Once the turf has started to establish and the ground has settled, lower your sprinkler heads to grade.

As mentioned, gradually increase your watering schedule longer and less frequent to encourage deep root growth. In the industry we sought to provide the equivalent of 1" of rainfall per week. Never water later in the day then grass can dry out. Insects lay eggs and fungus spores take hold in damp, dark turf.

If you plant in the summer or early Fall you will want to start on an annual feeding routine with the late Fall fertilizer application. Then start your feeding and herbicide program again in the Spring. Having been in the turfgrass industry the cost of the Scott's program always causes me a double take but I guess the pretty pictures on the packaging are worth it. It is rather foolproof though and you cannot go wrong following it.

cleveman 06-18-2012 10:30 PM

The previous post was right on.

I seeded in July last year against my better judgement. I figured I had water and could make it work. But water can't make it 65 degrees. The problem is not only does it not come in very well, but what do you do then?

Seed around Labor Day. 25x100 is a small area and you should have no problem. I would prepare the soil by roto-tilling it all up, then raking smooth, then seeding, spread straw on top, and roll it. Then I would put some starter fertilizer on it and prepare to water.

I've seen it where in two weeks, you are well along to a nice lawn.

I think the straw and the rolling is the key. The straw will help keep the seed from blowing away, probably protect it from birds somewhat, keep the moisture in, keep the heat out during the day. It will also keep the heat in at night. It will prevent erosion and you will be able to walk on it if you must.

I have to pay $7 for a bale of straw here. There probably won't be any harvesting of beans by Labor Day, but if you can go out in a field and rake up a bunch of bean straw, I have used that with luck. You can probably use at least 4 bales of straw. Put it on plenty thick.

user1007 06-19-2012 12:15 AM

Straw is a great top dress. It is dense so holds up but also decomposes pretty fast. The only problem with it is if it was grown with lots of weeds mingled in. Usually this is not a problem with straw but you should never use hay because it has too many seeds you do not want.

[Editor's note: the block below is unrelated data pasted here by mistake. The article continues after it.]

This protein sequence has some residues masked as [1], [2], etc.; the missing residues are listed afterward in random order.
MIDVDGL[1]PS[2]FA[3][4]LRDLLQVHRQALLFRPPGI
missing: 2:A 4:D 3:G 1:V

When I was in the business wood mulches were easier to come by then straw so I just got used to using them. Peat moss is another possibility but be careful because it tends to hog water itself.

OP, I know you posted separately that you live in the Midwest but you might want to upgrade your profile you we know next time.

bcdinh 06-19-2012 07:19 AM

thank you for all the info guys! i don't think i can spray this compressive layer on my grass b/c some of the weed are like 4 feet talk..not sure what kind of weed but it has i'm planning to chop it all down and let it die first.

gregzoll 06-19-2012 08:02 AM

What do you mean by crazy grass? It is too late to put down per-emergent, which would have killed off the crab grass. All you can do at this point, is tend to the yard, and when late Summer/Early fall comes along, do the winterizing and throw down some winter seed, then in late Winter next year, put down pre-emergent. Once it does its job, then you can fertilize with Weed & Feed, to help along, to do a further job of thickening the lawn.

biggles 06-20-2012 07:42 AM

pull the weeds long roots and all out then right into a lawn bag...don't carry them across the lawn seeds will drop off and reappear next year.then just mulch the exsisting lawn middle setting/and or one higher setting on mower into Labor Day and seed it up for winter.water each section at dusk for 30 minutes mid week if rain is limited out there...cutting high shades the roots so the sun doesn't cook them and turns the lawn OFF and goes brown:wink: throw around couple of bags of top soil spread some lime and let it ride till spring 2013